Asia’s dramatic growth into the world’s manufacturing powerhouse comes at a cost. Pollution, in many forms, shrouds the economic benefits that industrialization brings to the continent and surrounding areas. Scientists estimate that airborne pollutants have killed hundreds of thousands of people, and it does not take a scientist to see the smog that blankets major cities with a sickly pall that veils the sun.

Now, a Signal Hill firm that provides air pollution control systems for industry is expanding its manufacturing operations in Asia as countries there move rapidly to clear their skies.

Ship & Shore Team
Anoosheh Oskouian, president and CEO of Signal Hill-based pollution abatement firm Ship & Shore Environmental, recently visited Zhangjiagang, China, the site of the company’s newest facility. Oskouian toured the facility and met with staff. Pictured there, from left, are Dr. Chen Hai Feng, deputy general manager; Joon Lai, engineer and sales manager, Asia; Oskouian; Leo Zhang Xian Lei, general manager; and Fang Yuan Xiang, board of directors. (Photograph courtesy of Ship & Shore)

“The potential is incredible,” says Anoosheh M. Oskouian, CEO of Ship & Shore Environmental (S&SE), which specializes in air pollution capture and control systems.

Ship & Shore has been expanding its operations outside of the U.S. throughout 2019, installing systems in Spain, India and Thailand and adding to its offices in Canada, Europe and the Middle East.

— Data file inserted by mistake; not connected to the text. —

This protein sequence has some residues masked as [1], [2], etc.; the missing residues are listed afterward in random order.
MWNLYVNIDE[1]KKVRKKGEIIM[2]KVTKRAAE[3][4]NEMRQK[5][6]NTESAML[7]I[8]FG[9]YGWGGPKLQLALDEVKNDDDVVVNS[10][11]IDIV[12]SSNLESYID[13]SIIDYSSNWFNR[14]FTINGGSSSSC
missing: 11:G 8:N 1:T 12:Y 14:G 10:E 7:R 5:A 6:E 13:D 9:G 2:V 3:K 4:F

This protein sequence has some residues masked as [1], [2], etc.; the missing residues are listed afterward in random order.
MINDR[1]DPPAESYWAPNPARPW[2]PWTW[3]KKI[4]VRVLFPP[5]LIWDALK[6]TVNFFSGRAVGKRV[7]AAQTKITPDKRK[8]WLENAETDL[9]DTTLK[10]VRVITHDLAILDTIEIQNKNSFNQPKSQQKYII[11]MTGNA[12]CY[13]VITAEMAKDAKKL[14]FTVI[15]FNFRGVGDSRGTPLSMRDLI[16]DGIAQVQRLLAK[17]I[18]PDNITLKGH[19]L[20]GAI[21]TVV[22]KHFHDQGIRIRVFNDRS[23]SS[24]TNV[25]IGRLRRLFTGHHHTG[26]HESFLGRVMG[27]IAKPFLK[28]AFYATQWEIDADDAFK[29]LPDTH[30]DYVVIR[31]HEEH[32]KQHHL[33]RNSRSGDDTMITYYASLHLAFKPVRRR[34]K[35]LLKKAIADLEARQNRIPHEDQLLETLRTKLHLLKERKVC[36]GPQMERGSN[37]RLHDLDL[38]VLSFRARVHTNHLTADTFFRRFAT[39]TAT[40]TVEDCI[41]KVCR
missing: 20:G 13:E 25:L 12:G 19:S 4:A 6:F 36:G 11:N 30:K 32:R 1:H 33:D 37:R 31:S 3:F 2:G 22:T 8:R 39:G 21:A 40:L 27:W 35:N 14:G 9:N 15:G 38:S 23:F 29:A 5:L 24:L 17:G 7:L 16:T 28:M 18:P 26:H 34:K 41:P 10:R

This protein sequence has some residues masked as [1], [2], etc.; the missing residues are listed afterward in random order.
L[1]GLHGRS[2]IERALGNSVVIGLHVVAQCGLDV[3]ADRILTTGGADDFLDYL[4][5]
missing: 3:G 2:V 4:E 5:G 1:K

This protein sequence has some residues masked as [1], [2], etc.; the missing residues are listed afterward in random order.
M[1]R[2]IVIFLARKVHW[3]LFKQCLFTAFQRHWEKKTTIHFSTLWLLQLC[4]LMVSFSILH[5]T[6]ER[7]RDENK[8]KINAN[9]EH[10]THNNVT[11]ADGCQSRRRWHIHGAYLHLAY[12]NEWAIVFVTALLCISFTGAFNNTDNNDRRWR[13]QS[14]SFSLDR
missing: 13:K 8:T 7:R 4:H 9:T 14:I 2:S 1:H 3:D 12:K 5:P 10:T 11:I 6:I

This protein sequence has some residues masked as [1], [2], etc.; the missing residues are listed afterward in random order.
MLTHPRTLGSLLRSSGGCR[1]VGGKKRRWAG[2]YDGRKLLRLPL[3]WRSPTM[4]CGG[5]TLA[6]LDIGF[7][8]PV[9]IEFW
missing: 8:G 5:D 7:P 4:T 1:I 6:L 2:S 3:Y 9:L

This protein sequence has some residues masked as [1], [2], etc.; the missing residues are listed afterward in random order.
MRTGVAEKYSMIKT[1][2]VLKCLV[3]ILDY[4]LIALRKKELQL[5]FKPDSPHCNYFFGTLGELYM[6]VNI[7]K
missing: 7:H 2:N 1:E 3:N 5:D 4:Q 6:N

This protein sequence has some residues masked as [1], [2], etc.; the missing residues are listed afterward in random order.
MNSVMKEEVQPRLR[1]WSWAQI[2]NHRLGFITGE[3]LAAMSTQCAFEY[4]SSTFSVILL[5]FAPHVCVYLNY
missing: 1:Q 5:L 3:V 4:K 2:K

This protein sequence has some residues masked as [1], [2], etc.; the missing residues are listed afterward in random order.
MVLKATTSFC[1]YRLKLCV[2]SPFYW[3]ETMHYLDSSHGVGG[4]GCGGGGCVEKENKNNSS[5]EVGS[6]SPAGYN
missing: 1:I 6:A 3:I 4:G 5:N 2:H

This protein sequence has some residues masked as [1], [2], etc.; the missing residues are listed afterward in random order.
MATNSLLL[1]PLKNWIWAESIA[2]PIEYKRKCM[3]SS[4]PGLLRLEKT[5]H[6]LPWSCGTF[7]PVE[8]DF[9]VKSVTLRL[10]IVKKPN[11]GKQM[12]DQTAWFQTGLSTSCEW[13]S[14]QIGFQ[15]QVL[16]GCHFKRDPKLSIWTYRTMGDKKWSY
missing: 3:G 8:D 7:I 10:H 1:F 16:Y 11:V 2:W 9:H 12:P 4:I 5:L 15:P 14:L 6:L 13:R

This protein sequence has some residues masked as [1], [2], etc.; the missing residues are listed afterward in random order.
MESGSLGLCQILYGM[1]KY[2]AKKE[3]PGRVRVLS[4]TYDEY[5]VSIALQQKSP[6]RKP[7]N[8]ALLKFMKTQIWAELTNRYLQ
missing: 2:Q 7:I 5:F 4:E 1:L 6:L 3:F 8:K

But the latest step marks new territory for the company. For the first time, it will be manufacturing its systems overseas, with production underway in China and Thailand, the company says.

“Due to the current political climate it makes a lot of sense to start manufacturing in China,” Oskouian says. “Up until this point we have been shipping products manufactured here over there. But with tariffs in place now . . . it made more sense to simply start manufacturing there.”

In October, the company announced the establishment of a new manufacturing plant in Shanghai. While this operation, Ship & Shore China, is located in a previously existing manufacturing facility, another purpose-built plant to be located in China already is on the drawing boards. The company began installing systems in China in 2016, and Oskouian has served as an adviser for the country’s environmental protection agencies.

“We recognize that while the recent tariffs are unfortunate, we can’t allow these short-term complications to steer us away from addressing the pollution control needs of China’s 1.4 billion citizens,” Ship & Shore Vice President of Engineering John Von Bargen said in October.

And in November, the company announced another expansion, this time in Thailand. Ship & Shore Thailand is located in Bangkok, and is intended to serve as the center of operations, including manufacturing, that will take place in that country.

“The . . . move into Thailand arose from both customer demand as well as an urgent need in the region for immediate improvement in pollution conditions, a situation that S&SE finds pervasive throughout developed Southeast Asia,” the company said in a news release.